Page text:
Do you remember when it was just a humble “number sign”?
Just one verse each day.
Ten years ago today web designer Chris Messina tweeted “#barcamp” and with one post transformed the humble number (or pound) sign into the mighty “hashtag.”
how do you feel about using # (pound) for groups. As in #barcamp [msg]?— Chris Messina 🐀 (@chrismessina) August 23, 2007
Today, people use the hashtag to organize posts by topic, allowing social media users to contribute to discussions, follow the news, and create communities on the internet around subjects of mutual interest. In honor of its big birthday, Twitter has created the hashtag #Hashtag10.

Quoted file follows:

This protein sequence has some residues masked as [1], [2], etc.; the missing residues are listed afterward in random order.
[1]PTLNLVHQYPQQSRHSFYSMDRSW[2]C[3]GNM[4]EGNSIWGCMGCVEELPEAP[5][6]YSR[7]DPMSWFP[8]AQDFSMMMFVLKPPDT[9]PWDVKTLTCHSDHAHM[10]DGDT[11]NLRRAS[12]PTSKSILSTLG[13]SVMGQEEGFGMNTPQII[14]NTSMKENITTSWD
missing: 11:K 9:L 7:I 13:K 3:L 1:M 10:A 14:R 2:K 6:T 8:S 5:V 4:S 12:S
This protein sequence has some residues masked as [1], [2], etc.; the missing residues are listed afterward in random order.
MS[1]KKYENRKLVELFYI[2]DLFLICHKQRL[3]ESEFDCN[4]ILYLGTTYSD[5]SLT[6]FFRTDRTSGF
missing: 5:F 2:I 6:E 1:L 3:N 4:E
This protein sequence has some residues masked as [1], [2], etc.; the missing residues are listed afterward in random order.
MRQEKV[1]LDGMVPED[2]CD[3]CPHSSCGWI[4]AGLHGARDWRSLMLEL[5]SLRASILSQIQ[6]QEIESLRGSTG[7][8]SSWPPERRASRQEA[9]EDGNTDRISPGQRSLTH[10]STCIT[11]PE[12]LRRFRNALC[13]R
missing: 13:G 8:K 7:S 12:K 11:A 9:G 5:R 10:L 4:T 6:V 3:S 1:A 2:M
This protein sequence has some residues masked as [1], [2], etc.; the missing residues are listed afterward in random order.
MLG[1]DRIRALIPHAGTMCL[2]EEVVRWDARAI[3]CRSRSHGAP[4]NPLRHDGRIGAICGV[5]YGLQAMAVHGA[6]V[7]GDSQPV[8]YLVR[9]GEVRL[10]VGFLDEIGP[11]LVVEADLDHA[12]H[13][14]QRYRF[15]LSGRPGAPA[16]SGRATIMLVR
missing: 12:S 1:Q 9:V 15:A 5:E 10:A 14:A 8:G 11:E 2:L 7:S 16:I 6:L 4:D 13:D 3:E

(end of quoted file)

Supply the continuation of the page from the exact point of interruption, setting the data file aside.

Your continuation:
According to Twitter, each day 125 million hashtags are tweeted. Fans love them — #MTVHottest, #KCAMexico, #TeenChoice are topping the charts according to hashtagify.me. The most popular tweeted TV show hashtag is #TheWalkingDead, while the most popular movie hashtag is #StarWars, according to Twitter.
For those promoting political movements and causes the hashtag (#BlackLivesMatter, #IceBucketChallenge, #BringBackOurGirls) is now an indispensable part of their public relations arsenal. And nothing truly goes viral without its own hashtag. Remember #TheDress?
It’s become a part of our language, used across all social media platforms, and even outside of them. For humble (and not so humble) braggers, it’s hard to imagine what we would do without it, #firstworldproblems, #sorrynotsorry, #blessed, #tbh.
The medieval origins of your email address